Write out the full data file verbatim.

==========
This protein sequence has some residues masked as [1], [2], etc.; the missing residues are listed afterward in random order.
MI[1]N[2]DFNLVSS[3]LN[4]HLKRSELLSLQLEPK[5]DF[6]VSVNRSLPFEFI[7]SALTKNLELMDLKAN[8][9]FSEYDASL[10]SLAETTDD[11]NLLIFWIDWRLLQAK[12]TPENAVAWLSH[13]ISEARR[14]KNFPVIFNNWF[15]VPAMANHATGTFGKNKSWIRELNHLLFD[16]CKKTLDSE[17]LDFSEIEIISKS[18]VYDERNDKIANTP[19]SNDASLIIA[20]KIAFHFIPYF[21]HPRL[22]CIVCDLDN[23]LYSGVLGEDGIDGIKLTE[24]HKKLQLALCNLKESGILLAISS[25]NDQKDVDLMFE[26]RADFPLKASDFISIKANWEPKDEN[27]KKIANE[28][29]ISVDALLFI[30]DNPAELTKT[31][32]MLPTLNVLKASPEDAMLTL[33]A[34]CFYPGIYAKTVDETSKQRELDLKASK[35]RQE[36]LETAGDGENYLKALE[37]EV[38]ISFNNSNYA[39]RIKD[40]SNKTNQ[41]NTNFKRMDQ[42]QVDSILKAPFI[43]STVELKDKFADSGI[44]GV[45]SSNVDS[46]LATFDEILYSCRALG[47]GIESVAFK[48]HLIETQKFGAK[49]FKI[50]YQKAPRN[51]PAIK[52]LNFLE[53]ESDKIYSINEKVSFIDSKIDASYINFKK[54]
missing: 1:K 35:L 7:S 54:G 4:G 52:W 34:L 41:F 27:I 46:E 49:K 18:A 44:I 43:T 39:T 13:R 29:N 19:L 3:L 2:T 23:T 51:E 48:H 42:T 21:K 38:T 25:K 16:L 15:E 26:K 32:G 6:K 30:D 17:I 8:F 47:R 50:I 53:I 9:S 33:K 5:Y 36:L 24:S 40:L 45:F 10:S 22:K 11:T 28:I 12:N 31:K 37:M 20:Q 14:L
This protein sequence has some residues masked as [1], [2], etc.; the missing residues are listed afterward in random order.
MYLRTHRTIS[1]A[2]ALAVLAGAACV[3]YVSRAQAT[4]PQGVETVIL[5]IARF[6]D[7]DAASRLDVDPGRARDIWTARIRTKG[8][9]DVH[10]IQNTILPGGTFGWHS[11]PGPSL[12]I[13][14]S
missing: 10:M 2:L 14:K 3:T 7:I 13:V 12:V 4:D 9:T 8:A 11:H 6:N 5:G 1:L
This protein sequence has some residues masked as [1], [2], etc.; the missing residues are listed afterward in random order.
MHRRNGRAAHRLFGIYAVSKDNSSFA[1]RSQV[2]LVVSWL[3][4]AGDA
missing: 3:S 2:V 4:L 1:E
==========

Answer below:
This protein sequence has some residues masked as [1], [2], etc.; the missing residues are listed afterward in random order.
MI[1]N[2]DFNLVSS[3]LN[4]HLKRSELLSLQLEPK[5]DF[6]VSVNRSLPFEFI[7]SALTKNLELMDLKAN[8][9]FSEYDASL[10]SLAETTDD[11]NLLIFWIDWRLLQAK[12]TPENAVAWLSH[13]ISEARR[14]KNFPVIFNNWF[15]VPAMANHATGTFGKNKSWIRELNHLLFD[16]CKKTLDSE[17]LDFSEIEIISKS[18]VYDERNDKIANTP[19]SNDASLIIA[20]KIAFHFIPYF[21]HPRL[22]CIVCDLDN[23]LYSGVLGEDGIDGIKLTE[24]HKKLQLALCNLKESGILLAISS[25]NDQKDVDLMFE[26]RADFPLKASDFISIKANWEPKDEN[27]KKIANE[28][29]ISVDALLFI[30]DNPAELTKT[31][32]MLPTLNVLKASPEDAMLTL[33]A[34]CFYPGIYAKTVDETSKQRELDLKASK[35]RQE[36]LETAGDGENYLKALE[37]EV[38]ISFNNSNYA[39]RIKD[40]SNKTNQ[41]NTNFKRMDQ[42]QVDSILKAPFI[43]STVELKDKFADSGI[44]GV[45]SSNVDS[46]LATFDEILYSCRALG[47]GIESVAFK[48]HLIETQKFGAK[49]FKI[50]YQKAPRN[51]PAIK[52]LNFLE[53]ESDKIYSINEKVSFIDSKIDASYINFKK[54]
missing: 1:K 35:L 7:S 54:G 4:G 52:W 34:L 41:F 27:I 46:E 49:K 18:A 44:I 43:T 39:T 13:R 29:N 19:L 3:L 2:T 23:T 51:E 48:H 42:T 21:K 38:T 25:K 16:L 15:E 26:K 32:G 6:K 30:D 17:I 8:F 47:R 50:I 53:I 9:S 33:K 5:Y 36:L 24:S 40:L 45:F 10:S 22:K 11:T 28:I 12:N 31:K 37:M 20:Q 14:L
This protein sequence has some residues masked as [1], [2], etc.; the missing residues are listed afterward in random order.
MYLRTHRTIS[1]A[2]ALAVLAGAACV[3]YVSRAQAT[4]PQGVETVIL[5]IARF[6]D[7]DAASRLDVDPGRARDIWTARIRTKG[8][9]DVH[10]IQNTILPGGTFGWHS[11]PGPSL[12]I[13][14]S
missing: 10:M 2:L 14:K 3:T 7:I 13:V 12:V 4:D 9:T 8:A 11:H 6:N 5:G 1:L
This protein sequence has some residues masked as [1], [2], etc.; the missing residues are listed afterward in random order.
MHRRNGRAAHRLFGIYAVSKDNSSFA[1]RSQV[2]LVVSWL[3][4]AGDA
missing: 3:S 2:V 4:L 1:E